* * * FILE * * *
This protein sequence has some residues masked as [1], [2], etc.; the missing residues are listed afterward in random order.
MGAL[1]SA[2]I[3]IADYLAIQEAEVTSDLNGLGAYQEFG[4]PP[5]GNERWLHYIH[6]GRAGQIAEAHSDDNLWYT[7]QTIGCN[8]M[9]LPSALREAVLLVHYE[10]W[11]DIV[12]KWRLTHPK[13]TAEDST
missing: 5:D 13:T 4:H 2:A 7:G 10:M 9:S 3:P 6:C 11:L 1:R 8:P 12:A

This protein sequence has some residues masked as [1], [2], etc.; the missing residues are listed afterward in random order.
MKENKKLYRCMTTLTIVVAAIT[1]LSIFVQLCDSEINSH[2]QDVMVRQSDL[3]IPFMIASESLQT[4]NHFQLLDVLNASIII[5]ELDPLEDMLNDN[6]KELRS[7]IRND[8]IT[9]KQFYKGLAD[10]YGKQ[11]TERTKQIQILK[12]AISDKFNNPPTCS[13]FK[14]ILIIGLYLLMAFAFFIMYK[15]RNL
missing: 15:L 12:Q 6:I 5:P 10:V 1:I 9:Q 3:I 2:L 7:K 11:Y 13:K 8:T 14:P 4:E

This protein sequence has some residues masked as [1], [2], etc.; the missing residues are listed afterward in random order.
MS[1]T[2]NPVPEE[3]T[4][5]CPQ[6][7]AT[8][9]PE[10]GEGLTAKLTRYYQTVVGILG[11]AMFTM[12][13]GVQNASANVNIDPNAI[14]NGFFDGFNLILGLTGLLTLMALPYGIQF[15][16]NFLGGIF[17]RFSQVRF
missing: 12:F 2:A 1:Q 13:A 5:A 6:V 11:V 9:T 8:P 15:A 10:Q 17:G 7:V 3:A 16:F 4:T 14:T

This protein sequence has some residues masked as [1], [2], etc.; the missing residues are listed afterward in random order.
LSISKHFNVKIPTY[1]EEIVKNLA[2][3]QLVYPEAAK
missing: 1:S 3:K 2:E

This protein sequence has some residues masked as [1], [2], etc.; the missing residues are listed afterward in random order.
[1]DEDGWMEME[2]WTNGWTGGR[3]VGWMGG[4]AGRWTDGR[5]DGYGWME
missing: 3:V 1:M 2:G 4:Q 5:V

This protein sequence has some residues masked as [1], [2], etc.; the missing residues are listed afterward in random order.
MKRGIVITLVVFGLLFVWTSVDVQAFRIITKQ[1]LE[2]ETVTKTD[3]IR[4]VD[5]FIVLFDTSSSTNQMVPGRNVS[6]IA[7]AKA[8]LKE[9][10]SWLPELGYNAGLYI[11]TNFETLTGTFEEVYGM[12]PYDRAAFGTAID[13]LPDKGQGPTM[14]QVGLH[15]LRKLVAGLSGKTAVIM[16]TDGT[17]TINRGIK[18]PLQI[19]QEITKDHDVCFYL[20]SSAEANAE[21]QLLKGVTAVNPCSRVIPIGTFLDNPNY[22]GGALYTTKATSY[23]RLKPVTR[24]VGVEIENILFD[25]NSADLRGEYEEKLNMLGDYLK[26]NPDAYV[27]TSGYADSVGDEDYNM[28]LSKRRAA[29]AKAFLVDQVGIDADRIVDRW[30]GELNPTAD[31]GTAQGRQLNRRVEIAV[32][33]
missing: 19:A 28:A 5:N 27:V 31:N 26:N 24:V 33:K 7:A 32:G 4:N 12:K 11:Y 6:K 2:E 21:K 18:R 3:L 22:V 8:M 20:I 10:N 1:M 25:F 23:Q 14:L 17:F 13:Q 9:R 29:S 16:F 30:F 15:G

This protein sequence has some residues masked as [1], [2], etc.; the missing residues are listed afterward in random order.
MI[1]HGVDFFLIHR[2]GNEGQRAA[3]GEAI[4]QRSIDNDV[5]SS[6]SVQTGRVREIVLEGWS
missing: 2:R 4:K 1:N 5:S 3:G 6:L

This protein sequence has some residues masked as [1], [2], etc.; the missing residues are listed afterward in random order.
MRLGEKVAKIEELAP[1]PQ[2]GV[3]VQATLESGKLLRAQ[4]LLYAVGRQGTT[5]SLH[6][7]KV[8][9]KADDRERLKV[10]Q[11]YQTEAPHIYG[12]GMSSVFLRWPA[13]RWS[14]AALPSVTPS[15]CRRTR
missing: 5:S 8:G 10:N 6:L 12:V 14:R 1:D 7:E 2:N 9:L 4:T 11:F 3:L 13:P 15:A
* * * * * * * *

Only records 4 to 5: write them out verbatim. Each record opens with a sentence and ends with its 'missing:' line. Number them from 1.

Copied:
This protein sequence has some residues masked as [1], [2], etc.; the missing residues are listed afterward in random order.
LSISKHFNVKIPTY[1]EEIVKNLA[2][3]QLVYPEAAK
missing: 1:S 3:K 2:E

This protein sequence has some residues masked as [1], [2], etc.; the missing residues are listed afterward in random order.
[1]DEDGWMEME[2]WTNGWTGGR[3]VGWMGG[4]AGRWTDGR[5]DGYGWME
missing: 3:V 1:M 2:G 4:Q 5:V